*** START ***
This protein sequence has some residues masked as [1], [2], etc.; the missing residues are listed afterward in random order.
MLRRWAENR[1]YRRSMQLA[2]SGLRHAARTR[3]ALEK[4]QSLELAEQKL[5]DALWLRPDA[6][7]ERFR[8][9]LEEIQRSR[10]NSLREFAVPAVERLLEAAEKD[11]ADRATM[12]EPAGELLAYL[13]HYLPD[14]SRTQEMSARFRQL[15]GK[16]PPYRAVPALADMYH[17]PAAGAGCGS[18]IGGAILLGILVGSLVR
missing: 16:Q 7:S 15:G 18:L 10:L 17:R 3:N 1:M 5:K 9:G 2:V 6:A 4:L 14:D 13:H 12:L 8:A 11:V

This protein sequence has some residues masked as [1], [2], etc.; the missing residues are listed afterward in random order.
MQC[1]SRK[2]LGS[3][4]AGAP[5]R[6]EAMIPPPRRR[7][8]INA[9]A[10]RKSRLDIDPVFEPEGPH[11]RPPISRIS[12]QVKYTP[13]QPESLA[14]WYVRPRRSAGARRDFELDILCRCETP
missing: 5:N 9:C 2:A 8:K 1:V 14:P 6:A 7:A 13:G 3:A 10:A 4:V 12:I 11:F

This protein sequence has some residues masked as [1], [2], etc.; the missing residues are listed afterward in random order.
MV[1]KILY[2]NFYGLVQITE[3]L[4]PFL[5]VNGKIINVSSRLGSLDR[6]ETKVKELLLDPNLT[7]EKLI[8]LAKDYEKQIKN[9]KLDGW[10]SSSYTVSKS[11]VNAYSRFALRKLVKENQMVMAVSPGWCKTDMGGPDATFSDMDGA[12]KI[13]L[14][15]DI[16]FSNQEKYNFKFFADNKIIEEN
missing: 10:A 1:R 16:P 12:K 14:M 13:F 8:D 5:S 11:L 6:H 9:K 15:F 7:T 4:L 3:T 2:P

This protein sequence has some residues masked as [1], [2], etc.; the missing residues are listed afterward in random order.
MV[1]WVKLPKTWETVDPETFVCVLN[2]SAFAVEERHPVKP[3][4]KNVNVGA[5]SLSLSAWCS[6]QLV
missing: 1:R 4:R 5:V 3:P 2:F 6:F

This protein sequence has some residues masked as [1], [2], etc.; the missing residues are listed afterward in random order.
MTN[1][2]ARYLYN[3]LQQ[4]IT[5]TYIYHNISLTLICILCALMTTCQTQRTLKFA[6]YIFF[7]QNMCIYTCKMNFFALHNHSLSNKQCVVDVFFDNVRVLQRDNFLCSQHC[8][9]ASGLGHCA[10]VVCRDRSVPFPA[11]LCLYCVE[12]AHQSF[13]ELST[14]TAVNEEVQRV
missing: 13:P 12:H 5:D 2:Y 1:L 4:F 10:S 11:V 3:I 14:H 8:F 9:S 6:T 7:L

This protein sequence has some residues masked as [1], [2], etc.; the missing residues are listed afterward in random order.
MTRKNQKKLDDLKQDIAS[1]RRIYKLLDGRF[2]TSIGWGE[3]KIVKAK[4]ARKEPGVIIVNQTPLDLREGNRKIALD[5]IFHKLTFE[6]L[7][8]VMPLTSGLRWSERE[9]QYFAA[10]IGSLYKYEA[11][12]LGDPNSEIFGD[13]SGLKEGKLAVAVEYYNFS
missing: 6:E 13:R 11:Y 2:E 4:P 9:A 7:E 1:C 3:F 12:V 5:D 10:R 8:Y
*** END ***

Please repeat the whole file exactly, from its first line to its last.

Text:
This protein sequence has some residues masked as [1], [2], etc.; the missing residues are listed afterward in random order.
MLRRWAENR[1]YRRSMQLA[2]SGLRHAARTR[3]ALEK[4]QSLELAEQKL[5]DALWLRPDA[6][7]ERFR[8][9]LEEIQRSR[10]NSLREFAVPAVERLLEAAEKD[11]ADRATM[12]EPAGELLAYL[13]HYLPD[14]SRTQEMSARFRQL[15]GK[16]PPYRAVPALADMYH[17]PAAGAGCGS[18]IGGAILLGILVGSLVR
missing: 16:Q 7:S 15:G 18:L 10:L 17:R 3:N 1:M 5:K 9:G 2:V 6:A 4:L 14:D 13:H 12:L 8:A 11:V

This protein sequence has some residues masked as [1], [2], etc.; the missing residues are listed afterward in random order.
MQC[1]SRK[2]LGS[3][4]AGAP[5]R[6]EAMIPPPRRR[7][8]INA[9]A[10]RKSRLDIDPVFEPEGPH[11]RPPISRIS[12]QVKYTP[13]QPESLA[14]WYVRPRRSAGARRDFELDILCRCETP
missing: 5:N 9:C 2:A 8:K 1:V 14:P 6:A 7:A 13:G 3:A 10:A 4:V 12:I 11:F

This protein sequence has some residues masked as [1], [2], etc.; the missing residues are listed afterward in random order.
MV[1]KILY[2]NFYGLVQITE[3]L[4]PFL[5]VNGKIINVSSRLGSLDR[6]ETKVKELLLDPNLT[7]EKLI[8]LAKDYEKQIKN[9]KLDGW[10]SSSYTVSKS[11]VNAYSRFALRKLVKENQMVMAVSPGWCKTDMGGPDATFSDMDGA[12]KI[13]L[14][15]DI[16]FSNQEKYNFKFFADNKIIEEN
missing: 10:A 1:R 16:P 12:K 14:M 13:F 8:D 5:S 11:L 6:H 9:K 15:F 7:T 4:L 3:T 2:P

This protein sequence has some residues masked as [1], [2], etc.; the missing residues are listed afterward in random order.
MV[1]WVKLPKTWETVDPETFVCVLN[2]SAFAVEERHPVKP[3][4]KNVNVGA[5]SLSLSAWCS[6]QLV
missing: 1:R 4:R 5:V 3:P 2:F 6:F

This protein sequence has some residues masked as [1], [2], etc.; the missing residues are listed afterward in random order.
MTN[1][2]ARYLYN[3]LQQ[4]IT[5]TYIYHNISLTLICILCALMTTCQTQRTLKFA[6]YIFF[7]QNMCIYTCKMNFFALHNHSLSNKQCVVDVFFDNVRVLQRDNFLCSQHC[8][9]ASGLGHCA[10]VVCRDRSVPFPA[11]LCLYCVE[12]AHQSF[13]ELST[14]TAVNEEVQRV
missing: 13:P 12:H 5:D 2:Y 1:L 4:F 10:S 11:V 3:I 14:H 8:F 9:S 6:T 7:L

This protein sequence has some residues masked as [1], [2], etc.; the missing residues are listed afterward in random order.
MTRKNQKKLDDLKQDIAS[1]RRIYKLLDGRF[2]TSIGWGE[3]KIVKAK[4]ARKEPGVIIVNQTPLDLREGNRKIALD[5]IFHKLTFE[6]L[7][8]VMPLTSGLRWSERE[9]QYFAA[10]IGSLYKYEA[11][12]LGDPNSEIFGD[13]SGLKEGKLAVAVEYYNFS
missing: 6:E 13:R 11:Y 2:E 4:P 9:A 7:E 1:C 3:F 12:V 5:D 10:R 8:Y